Four Counter Sanction Strategies that China Can Learn from Russia

Russia is not only a sympathizer to China, but also an unintentional predecessor-someone who inadvertently shows China, step by step, how the West-led sanctions can be defied. The following article is an excerpt from Professor Ding’s article on how the West, by miscalculating the Ukraine War, is granting China a great vantage point.
March 13, 2024
Senior fellow of the Development Research Center of the State Council and Taihe institute
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When the conflict between Russia and Ukraine erupted, Russia’s economy faced significant challenges, including capital flight and a sharp depreciation of the ruble. Western media quickly predicted that Russia’s economy would be pushed into a dead end. However, as the war progressed, the Russian economy unexpectedly experienced a surge in demand.

Remarkably, in 2023, the Russian economy has been performing exceptionally well. Recent statistics reveal that Russia’s GDP in 2023 has surpassed Germany’s by $5.6 trillion in terms of purchasing power parity (PPP), establishing itself as Europe’s largest and the world’s fifth-largest economy. This outcome starkly contradicts the initial predictions made by public opinion at the onset of the conflict in 2022.

How did Russia manage to evade extensive economic sanctions imposed by the West? How did the situation unfold and evolve? What lessons can China learn from these sanctions and counter-sanctions? In this discussion, I will concentrate on these four key aspects:

First and foremost, Russia demonstrated a determination to pursue its course instead of succumbing to the expectations of the West during the sanctions.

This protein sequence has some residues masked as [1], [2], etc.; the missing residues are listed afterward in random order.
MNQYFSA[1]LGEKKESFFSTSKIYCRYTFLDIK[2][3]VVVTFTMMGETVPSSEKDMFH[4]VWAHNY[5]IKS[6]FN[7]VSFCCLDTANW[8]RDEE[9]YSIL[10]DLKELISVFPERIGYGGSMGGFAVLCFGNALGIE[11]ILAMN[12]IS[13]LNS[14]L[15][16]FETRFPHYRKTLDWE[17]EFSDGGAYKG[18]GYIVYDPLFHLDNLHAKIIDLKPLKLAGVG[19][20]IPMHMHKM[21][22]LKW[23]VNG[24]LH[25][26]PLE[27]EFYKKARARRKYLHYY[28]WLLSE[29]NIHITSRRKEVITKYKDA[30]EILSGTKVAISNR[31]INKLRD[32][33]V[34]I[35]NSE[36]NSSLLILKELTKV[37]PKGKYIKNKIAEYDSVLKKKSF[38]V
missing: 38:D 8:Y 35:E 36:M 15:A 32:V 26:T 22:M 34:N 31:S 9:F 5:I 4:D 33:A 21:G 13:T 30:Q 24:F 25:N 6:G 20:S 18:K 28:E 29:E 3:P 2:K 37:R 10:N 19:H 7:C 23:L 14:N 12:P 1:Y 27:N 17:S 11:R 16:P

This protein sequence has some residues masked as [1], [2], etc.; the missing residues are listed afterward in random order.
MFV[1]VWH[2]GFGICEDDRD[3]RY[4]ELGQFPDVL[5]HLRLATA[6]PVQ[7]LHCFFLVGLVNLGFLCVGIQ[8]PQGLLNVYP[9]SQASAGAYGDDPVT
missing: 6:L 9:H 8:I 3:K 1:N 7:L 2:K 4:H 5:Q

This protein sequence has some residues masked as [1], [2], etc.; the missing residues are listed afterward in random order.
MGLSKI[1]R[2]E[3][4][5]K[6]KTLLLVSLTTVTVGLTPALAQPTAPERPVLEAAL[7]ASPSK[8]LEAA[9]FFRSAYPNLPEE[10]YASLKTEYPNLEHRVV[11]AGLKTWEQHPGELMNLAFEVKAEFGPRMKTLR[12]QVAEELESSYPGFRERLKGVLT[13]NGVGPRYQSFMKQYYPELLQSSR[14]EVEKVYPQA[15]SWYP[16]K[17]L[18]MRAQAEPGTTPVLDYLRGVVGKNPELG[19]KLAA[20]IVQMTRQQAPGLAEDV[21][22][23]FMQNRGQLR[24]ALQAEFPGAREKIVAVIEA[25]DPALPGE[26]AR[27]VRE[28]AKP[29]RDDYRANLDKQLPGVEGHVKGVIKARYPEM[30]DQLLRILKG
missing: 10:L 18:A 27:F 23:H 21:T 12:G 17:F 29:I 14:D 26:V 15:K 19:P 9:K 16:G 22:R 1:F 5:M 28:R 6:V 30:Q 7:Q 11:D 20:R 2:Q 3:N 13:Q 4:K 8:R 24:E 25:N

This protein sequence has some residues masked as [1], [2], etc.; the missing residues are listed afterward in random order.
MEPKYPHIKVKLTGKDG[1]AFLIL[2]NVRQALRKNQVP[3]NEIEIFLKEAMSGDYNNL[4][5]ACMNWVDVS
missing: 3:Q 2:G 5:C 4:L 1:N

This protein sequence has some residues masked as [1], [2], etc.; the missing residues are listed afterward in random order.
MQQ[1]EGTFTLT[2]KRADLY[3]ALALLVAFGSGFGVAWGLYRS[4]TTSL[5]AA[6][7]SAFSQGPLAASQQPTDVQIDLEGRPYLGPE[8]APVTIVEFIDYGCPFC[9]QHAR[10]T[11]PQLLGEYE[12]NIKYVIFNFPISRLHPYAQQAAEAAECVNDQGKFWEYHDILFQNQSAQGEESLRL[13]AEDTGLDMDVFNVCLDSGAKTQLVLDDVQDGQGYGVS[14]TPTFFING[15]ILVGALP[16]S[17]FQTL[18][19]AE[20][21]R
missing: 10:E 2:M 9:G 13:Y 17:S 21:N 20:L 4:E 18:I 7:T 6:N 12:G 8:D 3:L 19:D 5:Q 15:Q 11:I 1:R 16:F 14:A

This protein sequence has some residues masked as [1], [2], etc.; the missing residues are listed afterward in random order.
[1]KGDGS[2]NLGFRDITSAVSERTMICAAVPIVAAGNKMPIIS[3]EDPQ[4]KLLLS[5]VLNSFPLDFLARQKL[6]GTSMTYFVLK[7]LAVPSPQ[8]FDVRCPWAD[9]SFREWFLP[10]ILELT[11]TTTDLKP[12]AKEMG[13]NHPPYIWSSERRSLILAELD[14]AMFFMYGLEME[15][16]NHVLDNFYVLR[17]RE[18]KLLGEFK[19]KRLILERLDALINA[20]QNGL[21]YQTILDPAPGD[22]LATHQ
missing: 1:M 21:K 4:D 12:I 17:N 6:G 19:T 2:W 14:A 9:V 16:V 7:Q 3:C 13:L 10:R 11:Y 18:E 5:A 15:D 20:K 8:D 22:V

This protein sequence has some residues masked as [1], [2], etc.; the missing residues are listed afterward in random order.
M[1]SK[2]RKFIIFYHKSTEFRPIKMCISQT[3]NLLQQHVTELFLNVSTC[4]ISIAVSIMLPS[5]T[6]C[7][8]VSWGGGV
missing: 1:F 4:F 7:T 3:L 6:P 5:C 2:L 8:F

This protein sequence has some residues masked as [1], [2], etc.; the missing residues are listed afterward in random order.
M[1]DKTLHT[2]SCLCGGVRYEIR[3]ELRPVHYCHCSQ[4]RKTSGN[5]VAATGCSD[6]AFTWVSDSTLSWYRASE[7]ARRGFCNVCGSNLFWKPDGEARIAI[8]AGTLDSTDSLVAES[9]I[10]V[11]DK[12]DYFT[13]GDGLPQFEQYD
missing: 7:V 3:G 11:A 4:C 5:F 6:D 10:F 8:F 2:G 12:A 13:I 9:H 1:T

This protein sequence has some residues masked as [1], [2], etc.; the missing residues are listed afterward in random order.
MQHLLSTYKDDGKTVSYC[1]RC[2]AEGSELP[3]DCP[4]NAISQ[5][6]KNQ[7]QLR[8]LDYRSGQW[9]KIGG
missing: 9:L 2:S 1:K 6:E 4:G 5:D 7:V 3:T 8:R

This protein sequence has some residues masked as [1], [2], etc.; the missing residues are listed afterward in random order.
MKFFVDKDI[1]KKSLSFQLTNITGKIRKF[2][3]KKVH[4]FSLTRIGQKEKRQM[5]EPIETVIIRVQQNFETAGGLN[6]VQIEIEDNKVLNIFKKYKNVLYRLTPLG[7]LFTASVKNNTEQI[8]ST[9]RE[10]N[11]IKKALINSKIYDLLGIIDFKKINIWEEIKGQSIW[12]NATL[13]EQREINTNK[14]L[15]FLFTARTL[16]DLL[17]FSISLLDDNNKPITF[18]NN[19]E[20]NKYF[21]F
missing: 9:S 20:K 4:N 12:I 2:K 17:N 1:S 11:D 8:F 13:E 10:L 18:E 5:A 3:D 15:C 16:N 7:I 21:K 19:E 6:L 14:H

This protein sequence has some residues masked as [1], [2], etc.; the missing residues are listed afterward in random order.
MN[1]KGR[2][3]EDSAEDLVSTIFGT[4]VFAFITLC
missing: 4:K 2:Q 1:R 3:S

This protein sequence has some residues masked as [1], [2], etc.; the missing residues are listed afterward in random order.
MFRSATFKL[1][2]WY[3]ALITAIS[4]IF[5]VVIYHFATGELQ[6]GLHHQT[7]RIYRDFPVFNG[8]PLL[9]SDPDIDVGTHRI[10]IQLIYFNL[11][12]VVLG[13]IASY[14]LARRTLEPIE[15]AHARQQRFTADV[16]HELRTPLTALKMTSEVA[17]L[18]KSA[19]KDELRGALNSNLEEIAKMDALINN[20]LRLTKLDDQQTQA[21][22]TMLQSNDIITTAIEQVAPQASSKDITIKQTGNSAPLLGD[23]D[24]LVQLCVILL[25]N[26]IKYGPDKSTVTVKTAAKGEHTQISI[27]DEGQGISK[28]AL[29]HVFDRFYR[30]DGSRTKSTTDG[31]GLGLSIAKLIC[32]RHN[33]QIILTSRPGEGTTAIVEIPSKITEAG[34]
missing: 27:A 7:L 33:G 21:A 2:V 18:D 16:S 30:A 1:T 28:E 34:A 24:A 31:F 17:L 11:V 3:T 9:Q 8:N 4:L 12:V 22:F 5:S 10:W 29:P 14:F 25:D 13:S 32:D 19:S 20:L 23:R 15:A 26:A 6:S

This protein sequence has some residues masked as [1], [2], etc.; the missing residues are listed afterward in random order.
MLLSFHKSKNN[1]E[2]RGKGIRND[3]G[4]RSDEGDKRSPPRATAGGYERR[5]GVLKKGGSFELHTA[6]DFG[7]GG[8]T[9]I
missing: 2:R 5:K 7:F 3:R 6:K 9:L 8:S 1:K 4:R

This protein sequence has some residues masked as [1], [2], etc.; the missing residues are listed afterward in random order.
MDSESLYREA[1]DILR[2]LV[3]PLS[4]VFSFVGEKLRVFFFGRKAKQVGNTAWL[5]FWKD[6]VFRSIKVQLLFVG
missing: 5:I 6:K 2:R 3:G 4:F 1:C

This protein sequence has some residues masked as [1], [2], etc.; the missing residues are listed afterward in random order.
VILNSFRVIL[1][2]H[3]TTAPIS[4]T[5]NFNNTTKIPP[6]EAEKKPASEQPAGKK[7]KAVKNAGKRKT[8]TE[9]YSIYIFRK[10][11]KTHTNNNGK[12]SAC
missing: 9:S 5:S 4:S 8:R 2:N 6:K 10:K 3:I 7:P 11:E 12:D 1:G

When the West initially imposed financial sanctions, Russia faced significant challenges, including capital flight and a drastic decline in the exchange rate. At that time, the conventional approach to managing an exchange rate crisis would have involved utilizing foreign exchange reserves to stabilize the currency. However, adopting this strategy would have placed a severe strain on Russia’s financial system. Despite the Central Bank of Russia’s efforts to curb capital flight by raising interest rates, the results were limited. Historically, attempts to defend exchange rates in the face of capital flight have had little success, often leading to further economic decline. If Russia had chosen to follow the same path, it would have likely met a similar fate.

Instead, Russia took a different approach by requiring unfriendly nations to use the ruble as the settlement currency for importing Russian energy and resources. Since these countries lacked ruble reserves, they had to purchase rubles from the international market, leading to a sharp increase in demand for the currency and subsequently stabilizing the exchange rate. Through this unconventional measure, the ruble exchange rate returned to normal without active defence. The Central Bank of Russia reduced interest rates in line with the trend, and investment and consumption were not significantly impacted.